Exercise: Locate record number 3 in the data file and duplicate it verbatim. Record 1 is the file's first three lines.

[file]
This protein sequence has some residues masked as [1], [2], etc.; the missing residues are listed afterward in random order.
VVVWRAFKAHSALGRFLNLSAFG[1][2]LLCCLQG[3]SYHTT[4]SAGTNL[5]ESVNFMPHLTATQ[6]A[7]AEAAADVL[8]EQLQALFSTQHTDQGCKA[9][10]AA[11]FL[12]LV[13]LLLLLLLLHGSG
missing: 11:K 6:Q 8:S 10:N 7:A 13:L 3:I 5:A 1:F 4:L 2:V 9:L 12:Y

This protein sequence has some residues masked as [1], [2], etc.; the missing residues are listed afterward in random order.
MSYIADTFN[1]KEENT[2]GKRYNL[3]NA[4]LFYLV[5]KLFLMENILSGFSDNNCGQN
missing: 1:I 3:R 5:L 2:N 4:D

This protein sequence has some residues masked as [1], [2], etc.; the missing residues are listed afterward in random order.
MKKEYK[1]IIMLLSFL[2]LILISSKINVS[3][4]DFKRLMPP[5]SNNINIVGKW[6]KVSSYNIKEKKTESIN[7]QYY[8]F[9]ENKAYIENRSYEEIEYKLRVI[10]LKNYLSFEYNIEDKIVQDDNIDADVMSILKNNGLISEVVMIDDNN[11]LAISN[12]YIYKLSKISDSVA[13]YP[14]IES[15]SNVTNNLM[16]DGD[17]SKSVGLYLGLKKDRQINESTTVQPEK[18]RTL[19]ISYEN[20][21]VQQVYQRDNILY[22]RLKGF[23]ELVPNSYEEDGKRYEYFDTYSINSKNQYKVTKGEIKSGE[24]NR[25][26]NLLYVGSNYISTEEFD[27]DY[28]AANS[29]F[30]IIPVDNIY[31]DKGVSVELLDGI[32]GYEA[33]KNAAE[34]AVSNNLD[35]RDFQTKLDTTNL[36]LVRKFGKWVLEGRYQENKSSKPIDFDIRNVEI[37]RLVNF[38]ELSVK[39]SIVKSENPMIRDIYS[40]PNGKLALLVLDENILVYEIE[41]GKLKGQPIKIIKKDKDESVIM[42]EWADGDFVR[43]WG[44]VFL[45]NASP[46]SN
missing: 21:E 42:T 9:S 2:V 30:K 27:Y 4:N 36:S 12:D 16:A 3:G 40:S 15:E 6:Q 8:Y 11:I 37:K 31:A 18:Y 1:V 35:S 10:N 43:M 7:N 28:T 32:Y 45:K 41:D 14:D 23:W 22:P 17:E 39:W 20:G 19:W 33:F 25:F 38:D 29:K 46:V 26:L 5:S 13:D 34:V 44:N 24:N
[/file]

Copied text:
This protein sequence has some residues masked as [1], [2], etc.; the missing residues are listed afterward in random order.
MKKEYK[1]IIMLLSFL[2]LILISSKINVS[3][4]DFKRLMPP[5]SNNINIVGKW[6]KVSSYNIKEKKTESIN[7]QYY[8]F[9]ENKAYIENRSYEEIEYKLRVI[10]LKNYLSFEYNIEDKIVQDDNIDADVMSILKNNGLISEVVMIDDNN[11]LAISN[12]YIYKLSKISDSVA[13]YP[14]IES[15]SNVTNNLM[16]DGD[17]SKSVGLYLGLKKDRQINESTTVQPEK[18]RTL[19]ISYEN[20][21]VQQVYQRDNILY[22]RLKGF[23]ELVPNSYEEDGKRYEYFDTYSINSKNQYKVTKGEIKSGE[24]NR[25][26]NLLYVGSNYISTEEFD[27]DY[28]AANS[29]F[30]IIPVDNIY[31]DKGVSVELLDGI[32]GYEA[33]KNAAE[34]AVSNNLD[35]RDFQTKLDTTNL[36]LVRKFGKWVLEGRYQENKSSKPIDFDIRNVEI[37]RLVNF[38]ELSVK[39]SIVKSENPMIRDIYS[40]PNGKLALLVLDENILVYEIE[41]GKLKGQPIKIIKKDKDESVIM[42]EWADGDFVR[43]WG[44]VFL[45]NASP[46]SN
missing: 21:E 42:T 9:S 2:V 30:K 27:Y 4:N 36:S 12:D 16:A 3:G 40:S 15:E 6:Q 8:Y 11:I 37:K 31:A 18:Y 1:V 35:S 10:N 43:M 7:N 28:T 32:Y 45:K 41:D 14:D 23:W 22:P 17:E 39:W 20:G 19:W 33:F 25:F 38:D 29:K 46:V 26:L 5:S 13:D 34:V 44:N 24:N